Saturday, December 10, 2022

 It is late October and the morning air feels crisp and bright. I always let the wildflowers (weeds) grow tall along my drive way to enjoy the false foxglove, golden rod, rabbit tobacco, wild daisies, dog fennel and sedge grass in bloom. The goldenrod is fading and the false foxglove is going to seed. Nearby I hear dogs barking. My dogs pay them no mind.  A rifle is fired; hunting season is here. 

The deer hang out on my property during hunting season. We did not get any muscadine grapes this year. A doe and her twins ate them all. They were so dang efficient. I grew enough for the wildlife and me. But not enough for that doe and her children. I'll mow a wee bit this month and the turkeys will hang out when turkey season begins. 

We have a large buck that grazes in my yard. When my chihuahua mixes come out. He doesn't stop or look up. When he sees me, he continues. But when my bulldog comes with me, he skips out of sight. One time two of my dogs cornered a deer. Both dogs suffered a great deal of boxing. One had to stay indoors for about a week to convalesce . Apparently, it was horrible. 

I feel a bit jealous when I look at Japanese gardens and landscapes. They are so immaculate. We have very little of that. Calloway gardens are nearby and I don't go there as often as I could. I get very few stretches of time. I do plan to make a plan to go. We live in a warm humid climate for the most part. I use the months of November to February to try to keep my small piece of woodland under control close to my house. The rest of my yard is fairly wild. I used to keep a nice path mowed.

I don't like the idea of zoos. What the big pity is that some endangered animals still exist because of zoos. I decided to do a quick web search and there were many animals of which I had not heard of that no longer existed in the wild. The one I found the most interesting was the wild horse. It was not an ancestor  but more of a cousin of the domesticated horse. The wild horses in North America are actually feral domesticated horses. 

The wild horse which is called the Przewalskis horse is threatened with extinction. It's numbers were decimated in that hunters hunted them for food and with rifles, they hunted them too well. They are using zoo stocks of the horse to reintroduce these creatures to China, Mongolia, and Kyzakhstan.  More Info:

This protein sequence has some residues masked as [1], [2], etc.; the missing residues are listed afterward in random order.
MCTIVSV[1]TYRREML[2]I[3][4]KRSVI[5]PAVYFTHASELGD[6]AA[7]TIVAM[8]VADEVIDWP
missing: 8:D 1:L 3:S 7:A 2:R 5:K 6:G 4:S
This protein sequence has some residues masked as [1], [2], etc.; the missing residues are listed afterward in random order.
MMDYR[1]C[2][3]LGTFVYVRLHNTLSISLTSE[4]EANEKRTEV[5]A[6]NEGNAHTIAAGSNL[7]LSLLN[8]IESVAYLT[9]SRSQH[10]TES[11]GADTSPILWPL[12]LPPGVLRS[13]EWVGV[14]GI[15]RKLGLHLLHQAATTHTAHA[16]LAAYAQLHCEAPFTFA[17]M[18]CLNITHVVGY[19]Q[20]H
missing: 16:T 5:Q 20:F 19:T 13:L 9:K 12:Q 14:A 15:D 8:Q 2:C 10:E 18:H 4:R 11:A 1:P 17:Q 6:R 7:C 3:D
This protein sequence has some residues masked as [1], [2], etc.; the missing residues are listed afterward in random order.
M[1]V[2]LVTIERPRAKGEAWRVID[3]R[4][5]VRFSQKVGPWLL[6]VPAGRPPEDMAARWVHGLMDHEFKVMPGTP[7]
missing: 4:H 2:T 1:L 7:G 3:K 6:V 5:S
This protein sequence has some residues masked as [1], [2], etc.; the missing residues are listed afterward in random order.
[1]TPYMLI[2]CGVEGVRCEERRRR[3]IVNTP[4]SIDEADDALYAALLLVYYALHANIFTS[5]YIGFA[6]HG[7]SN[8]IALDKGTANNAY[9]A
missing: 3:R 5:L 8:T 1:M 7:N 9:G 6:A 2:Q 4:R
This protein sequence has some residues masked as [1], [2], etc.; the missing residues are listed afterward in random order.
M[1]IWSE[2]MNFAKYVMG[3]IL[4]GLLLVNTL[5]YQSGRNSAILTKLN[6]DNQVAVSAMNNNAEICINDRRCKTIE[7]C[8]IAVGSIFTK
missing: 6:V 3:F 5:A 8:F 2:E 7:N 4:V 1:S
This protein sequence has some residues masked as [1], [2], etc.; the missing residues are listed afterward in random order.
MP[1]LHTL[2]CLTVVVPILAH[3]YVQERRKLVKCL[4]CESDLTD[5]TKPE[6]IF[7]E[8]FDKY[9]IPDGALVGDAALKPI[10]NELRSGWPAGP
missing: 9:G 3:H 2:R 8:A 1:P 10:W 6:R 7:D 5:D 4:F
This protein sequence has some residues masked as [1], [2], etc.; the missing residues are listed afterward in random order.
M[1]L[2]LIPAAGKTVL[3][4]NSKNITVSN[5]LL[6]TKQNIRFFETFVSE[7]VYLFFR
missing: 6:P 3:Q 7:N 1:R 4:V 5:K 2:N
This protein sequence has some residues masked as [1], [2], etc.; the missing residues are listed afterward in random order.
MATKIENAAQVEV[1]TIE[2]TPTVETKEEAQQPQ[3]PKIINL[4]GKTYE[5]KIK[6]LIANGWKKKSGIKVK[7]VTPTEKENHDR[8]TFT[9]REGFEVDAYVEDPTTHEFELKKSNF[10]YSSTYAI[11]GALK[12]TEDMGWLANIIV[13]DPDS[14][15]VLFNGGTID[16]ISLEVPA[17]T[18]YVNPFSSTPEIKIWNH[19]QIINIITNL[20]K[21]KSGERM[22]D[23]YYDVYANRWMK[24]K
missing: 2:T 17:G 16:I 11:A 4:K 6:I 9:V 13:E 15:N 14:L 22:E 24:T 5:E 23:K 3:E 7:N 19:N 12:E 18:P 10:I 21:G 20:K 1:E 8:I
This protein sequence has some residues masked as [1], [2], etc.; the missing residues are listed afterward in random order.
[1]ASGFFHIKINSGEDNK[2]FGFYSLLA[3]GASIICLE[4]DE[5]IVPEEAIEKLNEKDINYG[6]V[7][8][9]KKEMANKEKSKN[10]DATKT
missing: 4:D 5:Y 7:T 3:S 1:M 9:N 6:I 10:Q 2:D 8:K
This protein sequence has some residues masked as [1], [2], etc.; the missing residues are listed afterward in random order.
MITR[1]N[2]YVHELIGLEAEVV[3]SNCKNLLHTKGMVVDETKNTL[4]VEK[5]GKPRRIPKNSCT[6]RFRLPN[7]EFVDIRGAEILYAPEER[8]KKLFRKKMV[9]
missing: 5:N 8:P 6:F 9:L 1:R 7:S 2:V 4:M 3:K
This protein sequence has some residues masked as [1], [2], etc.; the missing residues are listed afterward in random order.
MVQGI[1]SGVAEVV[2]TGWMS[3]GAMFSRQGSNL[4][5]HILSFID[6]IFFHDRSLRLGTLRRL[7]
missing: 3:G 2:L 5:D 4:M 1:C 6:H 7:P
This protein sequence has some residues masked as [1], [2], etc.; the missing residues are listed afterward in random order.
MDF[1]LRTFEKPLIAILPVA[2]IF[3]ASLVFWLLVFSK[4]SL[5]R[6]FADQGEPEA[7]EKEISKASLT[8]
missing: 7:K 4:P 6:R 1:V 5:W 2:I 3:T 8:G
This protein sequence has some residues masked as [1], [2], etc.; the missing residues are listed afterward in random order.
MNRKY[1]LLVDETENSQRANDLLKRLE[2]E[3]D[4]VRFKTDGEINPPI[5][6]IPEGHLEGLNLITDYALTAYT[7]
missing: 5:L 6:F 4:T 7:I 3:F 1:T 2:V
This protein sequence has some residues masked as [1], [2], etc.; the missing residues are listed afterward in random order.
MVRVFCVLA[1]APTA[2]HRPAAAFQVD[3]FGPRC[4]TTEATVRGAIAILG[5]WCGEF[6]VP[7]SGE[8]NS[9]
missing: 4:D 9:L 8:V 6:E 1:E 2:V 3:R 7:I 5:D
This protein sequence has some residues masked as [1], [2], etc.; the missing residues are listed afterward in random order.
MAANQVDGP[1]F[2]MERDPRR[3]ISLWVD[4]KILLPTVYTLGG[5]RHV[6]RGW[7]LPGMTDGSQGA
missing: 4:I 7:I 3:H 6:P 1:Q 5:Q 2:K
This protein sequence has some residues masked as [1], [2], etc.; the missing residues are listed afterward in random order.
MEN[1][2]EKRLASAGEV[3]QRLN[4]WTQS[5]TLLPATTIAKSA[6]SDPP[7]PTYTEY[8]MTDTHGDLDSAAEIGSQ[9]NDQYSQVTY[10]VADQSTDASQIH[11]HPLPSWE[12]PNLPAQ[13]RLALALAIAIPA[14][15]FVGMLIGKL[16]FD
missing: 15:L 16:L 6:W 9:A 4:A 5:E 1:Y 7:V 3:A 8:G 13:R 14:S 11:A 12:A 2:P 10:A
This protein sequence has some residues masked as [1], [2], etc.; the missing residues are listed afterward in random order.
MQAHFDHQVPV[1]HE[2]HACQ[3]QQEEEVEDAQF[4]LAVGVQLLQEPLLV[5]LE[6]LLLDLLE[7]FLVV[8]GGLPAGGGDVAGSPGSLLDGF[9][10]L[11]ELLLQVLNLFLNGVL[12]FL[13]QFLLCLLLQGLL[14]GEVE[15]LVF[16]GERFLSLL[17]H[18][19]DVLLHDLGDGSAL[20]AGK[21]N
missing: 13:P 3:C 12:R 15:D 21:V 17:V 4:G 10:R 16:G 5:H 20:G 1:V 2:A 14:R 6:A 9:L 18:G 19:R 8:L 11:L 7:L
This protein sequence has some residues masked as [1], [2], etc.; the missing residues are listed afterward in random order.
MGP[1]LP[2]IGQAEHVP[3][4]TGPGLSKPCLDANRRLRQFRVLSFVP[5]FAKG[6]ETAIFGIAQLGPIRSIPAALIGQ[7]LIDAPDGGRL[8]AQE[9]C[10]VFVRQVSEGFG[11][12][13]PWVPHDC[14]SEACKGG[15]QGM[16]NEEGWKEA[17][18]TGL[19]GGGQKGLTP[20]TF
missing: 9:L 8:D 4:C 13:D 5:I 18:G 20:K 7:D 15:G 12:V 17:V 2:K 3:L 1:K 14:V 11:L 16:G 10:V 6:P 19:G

Deer were reintroduced in many states including Georgia. They were overhunted until their numbers were very low around 1925. The reintroduction began in 1925 when there might have been about 20,000. In 1975, the population of white tailed deer was about 250,000. 

My mom used to like to see her dad leave with a rifle. They would be eating meat that night. My favorite story is how her dad brought home a turtle and her mom butchered and cooked it. People were so resourceful. My mom was born in 1930. When I told her about deer being reintroduced, she said that made sense in that she did not remember them in her Northeast Alabama childhood.

My mother started leaving this world on November 2nd. Dementia reared it's head. One night it is just a very tiny black kitten. Another night I had to throw an evil man out of the bedroom. I open the door to the bedroom and order him out. The normally obedient dogs just look at me from their beds. Hospice has begun. I've met the charge nurse. Tomorrow is her first follow up. A social worker and a chaplain came this past Monday. I'm very grateful. I had promised my mom that she no longer had to go to the hospital or meet with any doctors. About a week ago, she asked for a bag of corn chips which she munched as the rest of us gathered in her room ate our snacks. It was a small and final moment. Now she sips a bit of water late in the evening and no longer eats.